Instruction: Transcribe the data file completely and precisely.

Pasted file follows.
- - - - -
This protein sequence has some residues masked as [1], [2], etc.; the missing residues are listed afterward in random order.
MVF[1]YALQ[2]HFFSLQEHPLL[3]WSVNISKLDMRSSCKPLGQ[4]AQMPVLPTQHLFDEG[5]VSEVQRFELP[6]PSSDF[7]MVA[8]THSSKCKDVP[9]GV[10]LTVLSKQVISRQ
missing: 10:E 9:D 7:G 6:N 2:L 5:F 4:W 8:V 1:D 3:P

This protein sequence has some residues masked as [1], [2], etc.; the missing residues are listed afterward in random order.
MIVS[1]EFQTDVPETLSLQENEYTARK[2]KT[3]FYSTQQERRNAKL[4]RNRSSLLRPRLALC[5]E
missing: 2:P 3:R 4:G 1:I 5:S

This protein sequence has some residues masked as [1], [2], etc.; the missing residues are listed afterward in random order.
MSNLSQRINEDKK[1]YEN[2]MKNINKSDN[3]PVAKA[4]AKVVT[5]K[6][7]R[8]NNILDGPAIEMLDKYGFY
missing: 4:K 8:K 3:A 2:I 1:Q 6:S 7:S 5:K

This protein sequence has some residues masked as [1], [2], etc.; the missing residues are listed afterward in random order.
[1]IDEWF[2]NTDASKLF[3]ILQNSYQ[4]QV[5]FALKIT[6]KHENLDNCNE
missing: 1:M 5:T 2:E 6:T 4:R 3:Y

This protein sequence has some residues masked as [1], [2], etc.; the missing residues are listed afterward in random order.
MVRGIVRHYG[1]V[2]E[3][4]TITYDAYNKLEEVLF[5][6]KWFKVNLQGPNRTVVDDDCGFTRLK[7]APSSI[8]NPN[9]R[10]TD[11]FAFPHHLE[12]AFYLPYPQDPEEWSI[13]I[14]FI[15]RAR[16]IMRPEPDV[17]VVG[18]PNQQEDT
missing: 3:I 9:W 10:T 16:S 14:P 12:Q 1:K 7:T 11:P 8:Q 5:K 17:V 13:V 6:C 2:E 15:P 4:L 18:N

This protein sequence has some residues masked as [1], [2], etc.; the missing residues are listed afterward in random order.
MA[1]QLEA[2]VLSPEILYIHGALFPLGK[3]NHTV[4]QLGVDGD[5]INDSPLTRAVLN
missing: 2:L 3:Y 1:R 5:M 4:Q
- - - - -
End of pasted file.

This protein sequence has some residues masked as [1], [2], etc.; the missing residues are listed afterward in random order.
MVF[1]YALQ[2]HFFSLQEHPLL[3]WSVNISKLDMRSSCKPLGQ[4]AQMPVLPTQHLFDEG[5]VSEVQRFELP[6]PSSDF[7]MVA[8]THSSKCKDVP[9]GV[10]LTVLSKQVISRQ
missing: 10:E 9:D 7:G 6:N 2:L 5:F 4:W 8:V 1:D 3:P

This protein sequence has some residues masked as [1], [2], etc.; the missing residues are listed afterward in random order.
MIVS[1]EFQTDVPETLSLQENEYTARK[2]KT[3]FYSTQQERRNAKL[4]RNRSSLLRPRLALC[5]E
missing: 2:P 3:R 4:G 1:I 5:S

This protein sequence has some residues masked as [1], [2], etc.; the missing residues are listed afterward in random order.
MSNLSQRINEDKK[1]YEN[2]MKNINKSDN[3]PVAKA[4]AKVVT[5]K[6][7]R[8]NNILDGPAIEMLDKYGFY
missing: 4:K 8:K 3:A 2:I 1:Q 6:S 7:S 5:K

This protein sequence has some residues masked as [1], [2], etc.; the missing residues are listed afterward in random order.
[1]IDEWF[2]NTDASKLF[3]ILQNSYQ[4]QV[5]FALKIT[6]KHENLDNCNE
missing: 1:M 5:T 2:E 6:T 4:R 3:Y

This protein sequence has some residues masked as [1], [2], etc.; the missing residues are listed afterward in random order.
MVRGIVRHYG[1]V[2]E[3][4]TITYDAYNKLEEVLF[5][6]KWFKVNLQGPNRTVVDDDCGFTRLK[7]APSSI[8]NPN[9]R[10]TD[11]FAFPHHLE[12]AFYLPYPQDPEEWSI[13]I[14]FI[15]RAR[16]IMRPEPDV[17]VVG[18]PNQQEDT
missing: 3:I 9:W 10:T 16:S 14:P 12:Q 1:K 7:T 11:P 8:Q 5:K 17:V 13:V 6:C 2:E 15:P 4:L 18:N

This protein sequence has some residues masked as [1], [2], etc.; the missing residues are listed afterward in random order.
MA[1]QLEA[2]VLSPEILYIHGALFPLGK[3]NHTV[4]QLGVDGD[5]INDSPLTRAVLN
missing: 2:L 3:Y 1:R 5:M 4:Q